Rape is a serious problem and is believed to be widely underreported. From January through October, the Santo Domingo district attorney's office received only 203 reports of rape in the National District. The penalties for committing rape are 10 to 15 years in prison and a fine of $6,097 to $12,195 (100,000 to 200,000 pesos). Victims often do not report cases of rape because of fear of social stigma, as well as the perception that the police and the judiciary would fail to provide redress. The police are reluctant to handle rape cases and often encourage victims to seek assistance from NGO's.
Sexual harassment is widespread.
Prostitution is illegal; however, the Government does not enforce vigorously prostitution laws, except in cases involving child prostitution and international trafficking in women and girls, which is a serious problem (see Sections 6.c. and 6.f.). Sex tourism is a growing industry throughout the country as the number of international visitors increases. NGO's have ongoing HIV/AIDS and sexually transmitted disease prevention programs for male and female prostitutes, as well as for hotel and industrial zone workers. The 1997 Domestic Violence Law prohibits acting as an intermediary in a transaction of prostitution, and the Government has used the law to prosecute third parties that derive profit from prostitution.
Divorce is easily obtainable by either spouse, and women can hold property in their own names apart from their husbands. Traditionally, women have not shared equal social and economic status or opportunity with men, and men hold the majority of leadership positions in all sectors. In many instances women are paid less than men in jobs of equal content and equal skill level. Some employers reportedly give pregnancy tests to women before hiring them, as part of a required medical examination. Union leaders and human rights advocates report that pregnant women often are not hired.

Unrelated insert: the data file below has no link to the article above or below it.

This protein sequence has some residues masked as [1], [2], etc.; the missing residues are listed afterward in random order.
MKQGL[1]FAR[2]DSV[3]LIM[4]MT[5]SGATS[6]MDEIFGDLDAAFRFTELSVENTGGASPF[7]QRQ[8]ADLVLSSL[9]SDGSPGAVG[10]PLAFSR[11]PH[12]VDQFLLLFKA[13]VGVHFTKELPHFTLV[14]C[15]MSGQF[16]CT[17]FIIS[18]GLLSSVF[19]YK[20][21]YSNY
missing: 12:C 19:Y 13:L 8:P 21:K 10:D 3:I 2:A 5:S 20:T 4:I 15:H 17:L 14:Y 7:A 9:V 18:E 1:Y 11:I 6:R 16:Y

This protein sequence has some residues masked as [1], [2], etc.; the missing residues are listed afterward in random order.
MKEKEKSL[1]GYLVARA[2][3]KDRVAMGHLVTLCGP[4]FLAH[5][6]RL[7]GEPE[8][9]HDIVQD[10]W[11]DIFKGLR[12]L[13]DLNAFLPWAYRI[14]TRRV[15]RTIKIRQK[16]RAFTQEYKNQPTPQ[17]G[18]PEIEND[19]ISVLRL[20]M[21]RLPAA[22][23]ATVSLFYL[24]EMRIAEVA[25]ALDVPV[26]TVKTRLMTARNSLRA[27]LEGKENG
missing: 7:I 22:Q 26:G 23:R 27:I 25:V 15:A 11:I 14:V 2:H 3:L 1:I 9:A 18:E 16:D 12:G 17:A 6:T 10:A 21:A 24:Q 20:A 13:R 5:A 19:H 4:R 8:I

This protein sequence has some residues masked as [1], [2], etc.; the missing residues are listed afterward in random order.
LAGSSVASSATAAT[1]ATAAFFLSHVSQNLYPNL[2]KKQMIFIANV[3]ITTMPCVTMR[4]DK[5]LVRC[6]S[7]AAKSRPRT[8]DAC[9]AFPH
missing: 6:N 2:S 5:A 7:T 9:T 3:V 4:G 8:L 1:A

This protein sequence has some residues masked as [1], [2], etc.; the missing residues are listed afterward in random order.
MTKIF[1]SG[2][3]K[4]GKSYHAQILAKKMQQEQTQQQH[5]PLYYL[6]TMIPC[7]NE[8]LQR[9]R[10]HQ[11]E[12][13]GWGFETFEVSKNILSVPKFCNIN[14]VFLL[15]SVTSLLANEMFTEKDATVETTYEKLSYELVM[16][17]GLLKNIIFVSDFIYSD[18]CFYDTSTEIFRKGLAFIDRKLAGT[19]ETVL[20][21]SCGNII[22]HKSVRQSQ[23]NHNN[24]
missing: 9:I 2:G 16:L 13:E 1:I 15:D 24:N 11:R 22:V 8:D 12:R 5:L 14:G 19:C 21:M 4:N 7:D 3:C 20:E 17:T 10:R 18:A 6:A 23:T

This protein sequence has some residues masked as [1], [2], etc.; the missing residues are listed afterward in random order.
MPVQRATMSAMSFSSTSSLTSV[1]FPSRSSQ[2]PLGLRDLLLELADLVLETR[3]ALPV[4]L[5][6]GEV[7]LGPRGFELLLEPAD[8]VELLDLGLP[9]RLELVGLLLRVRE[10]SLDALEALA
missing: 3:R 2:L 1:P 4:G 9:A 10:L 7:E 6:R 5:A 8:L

Despite the existence of government institutions dedicated to child welfare, private social and religious organizations carry the principal burden. The Oversight Organization for the Protection of Children, created by the executive branch, is the primary government institution covering issues of child welfare. Private institutions receive 35 to 40 percent of the budget of the Oversight Organization. The Mejia administration created a new Ministry of Youth soon after the election.